Cleidocranial Dysplasia Teeth

Cleidocranial dysplasia, which is also known as cleidocranial dysostosis, is the birth defect related to bones and teeth. Along with small or abnormal collar bones, the newborn has abnormal teeth arrangement as it is a birth defect and develops during the development of a fetus within the womb of a mother, so the teeth are abnormal when they 1st grow up. A specific Gene is involved in the mutation, which is responsible for this abnormality. This gene is the RUNX2 gene. The mandible jaw is not aligned and is prognathic. Prognathism is the positional placement of mandible, according to the maxilla.

The mandibular jawline may position far ahead from the maxillary jawline with abnormal placement and growth of teeth. The teeth are not properly grown. The jawline protrudes ahead from the original jawline in case of cleidocranial dysplasia. There is a specific difference between the teeth. The teeth are not aligned and are broken and reshaped. In cleidocranial dysplasia, the newborn may suffer from mandibular hypoplasia. In this condition, the mandibular jawline is not properly developed. The teeth look distorted and rough.

Cleidocranial Dysplasia Teeth

The overall appearance of the face is not attractive. Due to mandibular hypoplasia, the infant and his mother may find a problem during feeding. In case of emergency or any injury, the intubation becomes difficult in both the cases, i.e., in infants and in adults. There is a problem regarding the development of permanent teeth. Children with cleidocranial dysplasia may do not develop permanent teeth. Children most probably develop supernumerary teeth. Supernumerary teeth are the additional teeth that grow above the original jawline.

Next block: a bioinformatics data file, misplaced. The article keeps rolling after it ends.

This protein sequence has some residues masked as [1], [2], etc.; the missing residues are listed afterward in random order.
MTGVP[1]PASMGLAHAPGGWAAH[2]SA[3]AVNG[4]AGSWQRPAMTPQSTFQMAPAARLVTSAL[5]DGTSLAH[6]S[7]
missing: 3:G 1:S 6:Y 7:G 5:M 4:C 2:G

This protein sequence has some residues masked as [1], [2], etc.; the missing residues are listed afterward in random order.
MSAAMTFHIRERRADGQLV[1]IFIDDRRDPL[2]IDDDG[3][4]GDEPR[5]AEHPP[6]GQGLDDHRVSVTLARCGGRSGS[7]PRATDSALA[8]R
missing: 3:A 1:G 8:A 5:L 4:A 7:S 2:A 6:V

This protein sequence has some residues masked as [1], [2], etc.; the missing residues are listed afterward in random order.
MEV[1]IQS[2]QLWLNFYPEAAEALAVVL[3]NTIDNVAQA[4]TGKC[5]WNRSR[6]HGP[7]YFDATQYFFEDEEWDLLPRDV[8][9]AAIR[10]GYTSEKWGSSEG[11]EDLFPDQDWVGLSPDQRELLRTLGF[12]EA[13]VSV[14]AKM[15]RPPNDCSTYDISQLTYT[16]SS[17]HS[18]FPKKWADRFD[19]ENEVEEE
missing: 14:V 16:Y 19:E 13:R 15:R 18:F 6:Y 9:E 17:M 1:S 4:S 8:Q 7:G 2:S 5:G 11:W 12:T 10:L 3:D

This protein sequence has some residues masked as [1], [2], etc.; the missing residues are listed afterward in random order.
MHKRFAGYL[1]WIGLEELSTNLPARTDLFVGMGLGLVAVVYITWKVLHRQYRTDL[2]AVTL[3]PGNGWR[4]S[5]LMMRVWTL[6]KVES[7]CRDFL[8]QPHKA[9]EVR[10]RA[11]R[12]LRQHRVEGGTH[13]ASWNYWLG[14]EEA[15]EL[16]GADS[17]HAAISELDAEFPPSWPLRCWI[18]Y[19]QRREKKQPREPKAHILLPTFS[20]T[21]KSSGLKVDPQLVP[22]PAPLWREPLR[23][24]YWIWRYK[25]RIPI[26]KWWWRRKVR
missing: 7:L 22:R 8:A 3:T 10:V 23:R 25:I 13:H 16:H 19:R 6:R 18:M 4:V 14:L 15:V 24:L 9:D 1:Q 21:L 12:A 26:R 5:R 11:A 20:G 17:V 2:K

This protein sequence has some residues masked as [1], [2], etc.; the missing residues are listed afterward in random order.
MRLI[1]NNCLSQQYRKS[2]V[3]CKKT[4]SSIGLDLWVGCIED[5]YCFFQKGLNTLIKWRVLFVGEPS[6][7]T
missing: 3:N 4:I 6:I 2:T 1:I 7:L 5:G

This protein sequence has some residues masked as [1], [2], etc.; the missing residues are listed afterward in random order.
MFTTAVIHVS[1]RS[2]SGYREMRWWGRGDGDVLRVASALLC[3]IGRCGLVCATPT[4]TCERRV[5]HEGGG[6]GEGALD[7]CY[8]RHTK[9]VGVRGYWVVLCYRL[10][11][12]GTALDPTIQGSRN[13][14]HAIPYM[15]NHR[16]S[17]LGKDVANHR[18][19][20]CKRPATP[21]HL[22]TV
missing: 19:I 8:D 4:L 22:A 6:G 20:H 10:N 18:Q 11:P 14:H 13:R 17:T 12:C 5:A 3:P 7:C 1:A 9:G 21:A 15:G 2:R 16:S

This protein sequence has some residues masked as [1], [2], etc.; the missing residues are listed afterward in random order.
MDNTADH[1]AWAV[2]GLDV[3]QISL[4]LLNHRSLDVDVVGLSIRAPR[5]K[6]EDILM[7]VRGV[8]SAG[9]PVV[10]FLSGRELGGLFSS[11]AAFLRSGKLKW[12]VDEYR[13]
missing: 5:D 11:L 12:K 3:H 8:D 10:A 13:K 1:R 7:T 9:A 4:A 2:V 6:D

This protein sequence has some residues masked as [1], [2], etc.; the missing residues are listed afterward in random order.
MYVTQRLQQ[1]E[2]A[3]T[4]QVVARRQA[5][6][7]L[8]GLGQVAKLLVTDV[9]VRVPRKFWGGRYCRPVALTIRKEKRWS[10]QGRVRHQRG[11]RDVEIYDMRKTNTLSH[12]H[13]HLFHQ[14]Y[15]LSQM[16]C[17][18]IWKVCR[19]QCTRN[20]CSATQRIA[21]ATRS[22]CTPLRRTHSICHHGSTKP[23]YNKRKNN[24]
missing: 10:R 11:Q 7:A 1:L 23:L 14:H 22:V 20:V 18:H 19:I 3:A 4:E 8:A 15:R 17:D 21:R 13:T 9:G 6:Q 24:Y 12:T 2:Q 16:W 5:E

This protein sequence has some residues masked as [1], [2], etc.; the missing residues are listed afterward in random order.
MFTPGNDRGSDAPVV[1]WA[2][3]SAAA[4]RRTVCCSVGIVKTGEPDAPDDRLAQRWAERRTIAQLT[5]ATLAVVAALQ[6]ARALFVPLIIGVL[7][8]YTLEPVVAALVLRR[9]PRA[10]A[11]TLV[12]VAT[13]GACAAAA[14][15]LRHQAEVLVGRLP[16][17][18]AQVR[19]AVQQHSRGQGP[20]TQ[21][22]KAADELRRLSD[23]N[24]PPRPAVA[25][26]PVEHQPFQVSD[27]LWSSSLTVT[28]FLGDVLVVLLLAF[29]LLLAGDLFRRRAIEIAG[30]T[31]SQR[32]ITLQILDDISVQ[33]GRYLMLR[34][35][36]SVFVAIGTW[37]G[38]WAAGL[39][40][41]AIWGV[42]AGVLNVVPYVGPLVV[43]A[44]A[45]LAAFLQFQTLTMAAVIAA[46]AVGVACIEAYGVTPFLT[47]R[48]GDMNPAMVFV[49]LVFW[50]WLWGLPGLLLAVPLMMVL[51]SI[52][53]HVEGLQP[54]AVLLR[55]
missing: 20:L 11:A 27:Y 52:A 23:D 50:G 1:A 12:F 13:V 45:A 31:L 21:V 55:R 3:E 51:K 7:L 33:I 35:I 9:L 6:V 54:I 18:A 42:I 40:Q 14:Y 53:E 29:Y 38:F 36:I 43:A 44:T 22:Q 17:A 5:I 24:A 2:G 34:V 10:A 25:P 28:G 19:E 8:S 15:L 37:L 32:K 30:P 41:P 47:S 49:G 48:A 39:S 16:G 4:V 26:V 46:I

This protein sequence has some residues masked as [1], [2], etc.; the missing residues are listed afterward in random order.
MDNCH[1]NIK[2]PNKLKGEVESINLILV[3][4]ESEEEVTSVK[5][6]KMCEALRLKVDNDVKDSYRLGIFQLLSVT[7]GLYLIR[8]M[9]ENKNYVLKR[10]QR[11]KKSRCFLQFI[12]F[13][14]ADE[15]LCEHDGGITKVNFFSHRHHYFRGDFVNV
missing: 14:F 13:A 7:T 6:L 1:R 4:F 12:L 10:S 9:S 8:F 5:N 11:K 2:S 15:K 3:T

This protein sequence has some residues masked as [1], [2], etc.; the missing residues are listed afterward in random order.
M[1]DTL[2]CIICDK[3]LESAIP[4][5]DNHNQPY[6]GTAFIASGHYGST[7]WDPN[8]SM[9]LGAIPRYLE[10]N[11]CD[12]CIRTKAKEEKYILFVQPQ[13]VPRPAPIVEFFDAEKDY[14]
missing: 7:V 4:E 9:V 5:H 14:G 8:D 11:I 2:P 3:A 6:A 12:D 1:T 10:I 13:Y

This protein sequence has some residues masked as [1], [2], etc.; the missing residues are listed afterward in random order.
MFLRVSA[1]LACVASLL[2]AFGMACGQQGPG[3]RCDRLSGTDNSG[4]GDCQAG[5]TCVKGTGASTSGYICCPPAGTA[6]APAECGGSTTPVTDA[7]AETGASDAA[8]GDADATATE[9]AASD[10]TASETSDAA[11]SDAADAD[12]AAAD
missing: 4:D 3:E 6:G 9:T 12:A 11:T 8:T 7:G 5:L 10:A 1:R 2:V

This condition is also termed as hyperdontia. There is another condition named hypodontia, which is right opposite to the hyperdontia. In hypodontia, there is a lack of teeth (original teeth). So supernumerary teeth are removed to make space for the adult teeth to grow—the no. Of supernumerary teeth observed is 13. 13 is the average count of supernumerary teeth; it may vary. In cleidocranial dysplasia, the supernumerary teeth may be replaced by adult teeth, but still, there may be deficient cementum formation. Sometimes even after the removal of supernumerary teeth, the child does not develop permanent teeth.

The abnormality is all about the positioning of teeth And the overall appearance of the jaws, but he does not find any problem regarding language, speaking and talking. Same in the case of the brain, they may have an underdeveloped or abnormally developed head, but their thinking power and understanding power is good. They can think and talk normally. As it is a genetic disease, so it cannot be cured permanently. There are various surgeries to correct the alignment of jaws and teeth. The surgical correction protects the patient from worsening of the deformity.

During surgery, the supernumerary teeth are removed and made a space for the development of adult teeth. All the surgeries regarding cleidocranial dysplasia are performed at the age of 5 years. Not before five years because the child is not strong enough for the surgeries.
Cleidocranial Dysplasia Teeth Cleidocranial Dysplasia Teeth Reviewed by Simon Albert on April 21, 2020 Rating: 5
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